The Spanish slang word for a beautiful woman is flaca, but the illegal synthetic drug of the same name, spelled flakka, gives users extreme symptoms of paranoia, violent behavior and has been called the zombie drug by ER doctors. Its effects are anything but pretty.
Majority Floor Leader Rocky Adkins (D-Sandy Hook) testified on a bill Wednesday addressing the $5-hit drug, which has gained popularity from south Florida to rural Kentucky. Over a period of about a year, Lewis County Sheriff Johnny Bivens told the House Judiciary Committee his law enforcement officers had collected five pounds of the synthetic drug in his county. Bivens’ said his office first received an insignificant amount of flakka-related calls, but as time passed his deputies started receiving several calls a day. Bivens, in turn, called Adkins hoping he could help.
Over the last year, Bivens said the frequency of cases involving flakka has increased in his county and in southern Ohio and West Virginia. “Around the first of December 2014, my office began responding to calls encountering individuals that were displaying extreme, bizarre behavior,” Bivens said. “The calls seemed to be universal. Most believed someone was chasing them or trying to kill them. These individuals displayed extreme paranoia, off-the-wall hallucinations, delusions of superhuman strength.”
After interviewing those individuals, Bivens’ officers investigated and arrested about 30 people trafficking and abusing flakka, he said. The things sheriff’s deputies saw, Bivens said, were dumbfounding, horrific, and most importantly, only a misdemeanor offense.
Currently, trafficking in a synthetic drug in Kentucky is a Class A misdemeanor, but Adkins’ bill would change possession of a synthetic drug from a Class B to a Class A misdemeanor for the first offense and a Class D felony for a second or subsequent offense.
The bill would hit traffickers with harsher penalties, changing it from a Class A misdemeanor to a Class D felony and a Class C felony for additional offenses. Because of financial restraints and the ever-changing chemical makeup of flakka, which is sold cheaply on the Internet presumably from China, solid dose drug section supervisor for the Kentucky State Police Central Forensic Laboratory Jeremy Triplett said there isn’t a cost-effective kit for law enforcement to test it on the street. Officials say it is more addictive than methamphetamine or heroin, and in fact, investigators have arrested people selling heroin in order to purchase flakka.
“Looking at this for our drug courts and our Cabinet for Family and Health Services, testing for this one drug is $75-100 per test,” Bivens said. “It requires a unified response. When consumed by humans it acts like a cross between cocaine and meth.”
In some rural parts of the U.S. flakka is also known as “gravel.”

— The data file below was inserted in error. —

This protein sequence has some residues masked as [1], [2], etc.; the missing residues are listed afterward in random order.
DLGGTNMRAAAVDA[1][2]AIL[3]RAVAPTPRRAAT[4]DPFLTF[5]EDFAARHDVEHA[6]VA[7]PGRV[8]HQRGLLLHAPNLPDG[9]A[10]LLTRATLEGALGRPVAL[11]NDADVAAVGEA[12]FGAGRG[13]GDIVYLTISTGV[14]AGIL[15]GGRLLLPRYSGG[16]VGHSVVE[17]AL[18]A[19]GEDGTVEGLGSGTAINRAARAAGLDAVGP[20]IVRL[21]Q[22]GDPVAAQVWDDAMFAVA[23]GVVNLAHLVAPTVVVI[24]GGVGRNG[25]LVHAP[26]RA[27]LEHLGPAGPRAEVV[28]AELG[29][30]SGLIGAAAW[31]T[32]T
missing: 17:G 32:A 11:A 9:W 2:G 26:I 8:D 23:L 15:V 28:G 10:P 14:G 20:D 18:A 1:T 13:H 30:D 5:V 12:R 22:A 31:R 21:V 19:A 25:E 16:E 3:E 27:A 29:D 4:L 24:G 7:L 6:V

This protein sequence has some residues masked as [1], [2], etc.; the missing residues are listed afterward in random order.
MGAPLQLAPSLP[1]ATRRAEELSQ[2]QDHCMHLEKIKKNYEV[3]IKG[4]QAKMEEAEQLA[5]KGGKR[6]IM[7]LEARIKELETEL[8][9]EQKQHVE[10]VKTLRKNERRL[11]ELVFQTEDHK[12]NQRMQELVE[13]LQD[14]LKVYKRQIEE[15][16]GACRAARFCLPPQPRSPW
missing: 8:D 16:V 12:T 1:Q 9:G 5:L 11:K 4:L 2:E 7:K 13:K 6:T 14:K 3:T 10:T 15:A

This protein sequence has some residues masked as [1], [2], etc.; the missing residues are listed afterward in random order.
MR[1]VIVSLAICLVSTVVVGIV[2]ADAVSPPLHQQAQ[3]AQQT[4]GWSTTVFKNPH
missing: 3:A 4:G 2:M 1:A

Part of Triplett’s job is to track drug trends in Kentucky. He told lawmakers the synthetic drugs in 2010 had potencies four times the amount of substances like marijuana, but substances like flakka have potencies 100–200 times greater.
“I’ve heard stories all across the U.S. People thinking they were being chased by electricity, a story of two individuals doing the drug in a hotel room...that began stabbing the hotel room walls,” Triplett said. “These are serious drugs. They are very addictive. They are about the 10th most common drug we see come into our lab.”
Adkins’ bill passed the committee unanimously and will most likely be heard on the House floor next week.
“The bill basically makes a statute that would handle synthetic drugs for whatever comes next,” Adkins said. “We started just a few years ago with bath salts and now all of the sudden we have a very serious drug called flakka. When we’ve got people on the street who have addiction problems, who have possession of heroin that are basically selling that for cash to be able to buy flakka, we know there are some serious issues and problems.”
When crafting the bill, Adkins said attention was given to stiffen trafficking penalties to deter dealers from selling the drug and leniency in the increased possession charges so judges could compassionately sentence users to rehabilitative programs. Sen. Whitney Westerfield (R-Hopkinsville) said he has a similar bill he is reworking in the Senate and will present next week. Westerfield said he would work in concert with any legislator so legislation can sufficiently combat the rising synthetic drug problem.
“So long as we get the increased penalties out there that’s what I’m worried about,” Westerfield said. “In the last 36 hours, two new substances have been put on my radar. One is a new synthetic and one we are not sure is a new synthetic. We are not sure current statutes adequately define its makeup — *W18 and Kratom.”
(*the area in red in the story, above, are unverifiable information at present.)
By Brad Bowman - The Kentucky Era/Feb. 5, 2016
Photo: the Currier Journal
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